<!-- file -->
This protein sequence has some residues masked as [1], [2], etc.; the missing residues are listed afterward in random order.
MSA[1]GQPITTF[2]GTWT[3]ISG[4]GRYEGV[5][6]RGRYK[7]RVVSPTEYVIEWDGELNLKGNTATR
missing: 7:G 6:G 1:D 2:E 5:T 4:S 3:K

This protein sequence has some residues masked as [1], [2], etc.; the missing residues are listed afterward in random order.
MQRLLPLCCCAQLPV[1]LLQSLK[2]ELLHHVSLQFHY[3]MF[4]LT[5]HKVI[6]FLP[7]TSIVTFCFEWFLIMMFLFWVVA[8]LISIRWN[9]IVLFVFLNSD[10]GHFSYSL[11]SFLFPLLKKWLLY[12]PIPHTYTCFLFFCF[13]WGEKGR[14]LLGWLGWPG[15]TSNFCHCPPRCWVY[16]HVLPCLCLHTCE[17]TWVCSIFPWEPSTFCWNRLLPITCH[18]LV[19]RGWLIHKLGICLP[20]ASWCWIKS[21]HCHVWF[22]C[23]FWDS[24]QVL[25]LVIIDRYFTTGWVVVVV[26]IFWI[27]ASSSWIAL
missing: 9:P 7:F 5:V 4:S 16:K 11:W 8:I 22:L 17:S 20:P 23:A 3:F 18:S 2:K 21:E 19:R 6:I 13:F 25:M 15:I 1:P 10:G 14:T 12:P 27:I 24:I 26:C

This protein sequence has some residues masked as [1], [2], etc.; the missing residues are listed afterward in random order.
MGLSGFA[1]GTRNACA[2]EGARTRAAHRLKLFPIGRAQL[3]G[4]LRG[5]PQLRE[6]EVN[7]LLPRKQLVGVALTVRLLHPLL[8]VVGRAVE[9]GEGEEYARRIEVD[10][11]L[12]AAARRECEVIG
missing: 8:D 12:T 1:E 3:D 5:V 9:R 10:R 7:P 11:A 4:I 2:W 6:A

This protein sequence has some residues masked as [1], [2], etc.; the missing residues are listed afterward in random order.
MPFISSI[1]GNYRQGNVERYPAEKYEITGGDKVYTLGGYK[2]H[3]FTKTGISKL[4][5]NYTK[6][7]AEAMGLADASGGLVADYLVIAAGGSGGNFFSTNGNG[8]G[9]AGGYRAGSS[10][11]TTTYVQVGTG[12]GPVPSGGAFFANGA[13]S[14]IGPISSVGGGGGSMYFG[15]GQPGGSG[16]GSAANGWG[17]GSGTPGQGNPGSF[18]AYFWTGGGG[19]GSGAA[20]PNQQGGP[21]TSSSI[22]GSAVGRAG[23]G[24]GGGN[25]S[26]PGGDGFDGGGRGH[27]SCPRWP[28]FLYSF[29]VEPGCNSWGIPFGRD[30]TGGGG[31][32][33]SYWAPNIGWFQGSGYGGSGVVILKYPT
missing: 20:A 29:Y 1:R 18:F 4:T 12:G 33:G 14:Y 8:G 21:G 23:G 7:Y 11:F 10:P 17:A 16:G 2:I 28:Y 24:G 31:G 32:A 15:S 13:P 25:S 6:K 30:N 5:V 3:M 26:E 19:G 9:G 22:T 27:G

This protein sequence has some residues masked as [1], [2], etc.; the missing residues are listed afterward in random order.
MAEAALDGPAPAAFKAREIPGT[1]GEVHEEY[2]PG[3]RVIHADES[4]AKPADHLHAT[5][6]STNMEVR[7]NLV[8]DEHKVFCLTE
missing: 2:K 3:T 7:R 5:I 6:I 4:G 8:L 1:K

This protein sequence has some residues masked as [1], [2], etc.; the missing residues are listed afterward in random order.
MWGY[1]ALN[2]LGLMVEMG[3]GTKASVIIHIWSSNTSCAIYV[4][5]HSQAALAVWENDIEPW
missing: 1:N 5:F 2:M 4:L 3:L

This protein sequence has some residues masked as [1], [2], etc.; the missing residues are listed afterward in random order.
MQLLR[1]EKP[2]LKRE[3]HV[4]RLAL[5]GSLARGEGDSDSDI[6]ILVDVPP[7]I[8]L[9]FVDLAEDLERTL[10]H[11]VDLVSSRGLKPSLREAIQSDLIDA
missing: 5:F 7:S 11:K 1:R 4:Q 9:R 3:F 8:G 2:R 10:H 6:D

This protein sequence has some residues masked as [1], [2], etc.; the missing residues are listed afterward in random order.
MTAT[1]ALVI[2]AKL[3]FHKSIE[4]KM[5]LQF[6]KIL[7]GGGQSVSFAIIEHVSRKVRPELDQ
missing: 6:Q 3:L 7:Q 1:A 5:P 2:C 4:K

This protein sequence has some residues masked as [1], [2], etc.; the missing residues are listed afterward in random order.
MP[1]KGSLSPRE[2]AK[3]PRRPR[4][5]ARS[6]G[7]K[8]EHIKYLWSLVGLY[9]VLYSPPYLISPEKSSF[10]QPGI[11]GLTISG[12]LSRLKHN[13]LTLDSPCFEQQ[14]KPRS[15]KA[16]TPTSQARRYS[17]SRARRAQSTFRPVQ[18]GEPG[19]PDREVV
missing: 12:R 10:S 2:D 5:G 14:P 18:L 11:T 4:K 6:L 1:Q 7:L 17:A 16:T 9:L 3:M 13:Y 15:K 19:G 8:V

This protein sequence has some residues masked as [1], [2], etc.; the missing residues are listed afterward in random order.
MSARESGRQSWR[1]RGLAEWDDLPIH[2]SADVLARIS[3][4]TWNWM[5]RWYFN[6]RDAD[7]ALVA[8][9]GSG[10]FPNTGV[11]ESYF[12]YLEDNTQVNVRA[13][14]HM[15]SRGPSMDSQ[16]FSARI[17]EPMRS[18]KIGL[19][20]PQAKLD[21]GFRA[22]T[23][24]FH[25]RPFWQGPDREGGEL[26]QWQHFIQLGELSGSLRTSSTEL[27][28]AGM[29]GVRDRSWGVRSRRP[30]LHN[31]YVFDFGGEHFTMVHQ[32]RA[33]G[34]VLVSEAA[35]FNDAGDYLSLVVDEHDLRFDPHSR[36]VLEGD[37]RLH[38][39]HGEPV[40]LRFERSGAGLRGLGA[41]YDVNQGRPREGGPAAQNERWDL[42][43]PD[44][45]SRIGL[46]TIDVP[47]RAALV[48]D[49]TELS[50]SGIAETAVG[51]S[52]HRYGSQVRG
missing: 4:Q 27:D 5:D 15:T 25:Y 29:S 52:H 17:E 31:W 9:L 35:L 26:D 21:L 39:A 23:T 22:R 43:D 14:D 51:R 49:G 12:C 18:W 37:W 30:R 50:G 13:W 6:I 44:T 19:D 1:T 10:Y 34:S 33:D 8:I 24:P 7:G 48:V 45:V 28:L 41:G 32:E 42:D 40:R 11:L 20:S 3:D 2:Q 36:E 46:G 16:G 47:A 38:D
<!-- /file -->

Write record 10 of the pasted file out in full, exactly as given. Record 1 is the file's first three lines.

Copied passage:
This protein sequence has some residues masked as [1], [2], etc.; the missing residues are listed afterward in random order.
MSARESGRQSWR[1]RGLAEWDDLPIH[2]SADVLARIS[3][4]TWNWM[5]RWYFN[6]RDAD[7]ALVA[8][9]GSG[10]FPNTGV[11]ESYF[12]YLEDNTQVNVRA[13][14]HM[15]SRGPSMDSQ[16]FSARI[17]EPMRS[18]KIGL[19][20]PQAKLD[21]GFRA[22]T[23][24]FH[25]RPFWQGPDREGGEL[26]QWQHFIQLGELSGSLRTSSTEL[27][28]AGM[29]GVRDRSWGVRSRRP[30]LHN[31]YVFDFGGEHFTMVHQ[32]RA[33]G[34]VLVSEAA[35]FNDAGDYLSLVVDEHDLRFDPHSR[36]VLEGD[37]RLH[38][39]HGEPV[40]LRFERSGAGLRGLGA[41]YDVNQGRPREGGPAAQNERWDL[42][43]PD[44][45]SRIGL[46]TIDVP[47]RAALV[48]D[49]TELS[50]SGIAETAVG[51]S[52]HRYGSQVRG
missing: 4:Q 27:D 5:D 15:T 25:Y 29:S 52:H 17:E 31:W 9:L 35:L 26:D 21:L 39:A 23:T 22:R 43:D 14:D 51:R 49:G 12:C 18:W 37:W 30:R 50:G 13:W 6:I 44:T 19:D 1:T 10:Y 34:S 33:D 8:I 24:P 7:G 48:V 45:V 28:L 41:G 32:E 42:D 40:R 11:L 20:S 3:D 2:Q 36:E 46:G 16:G 47:A 38:D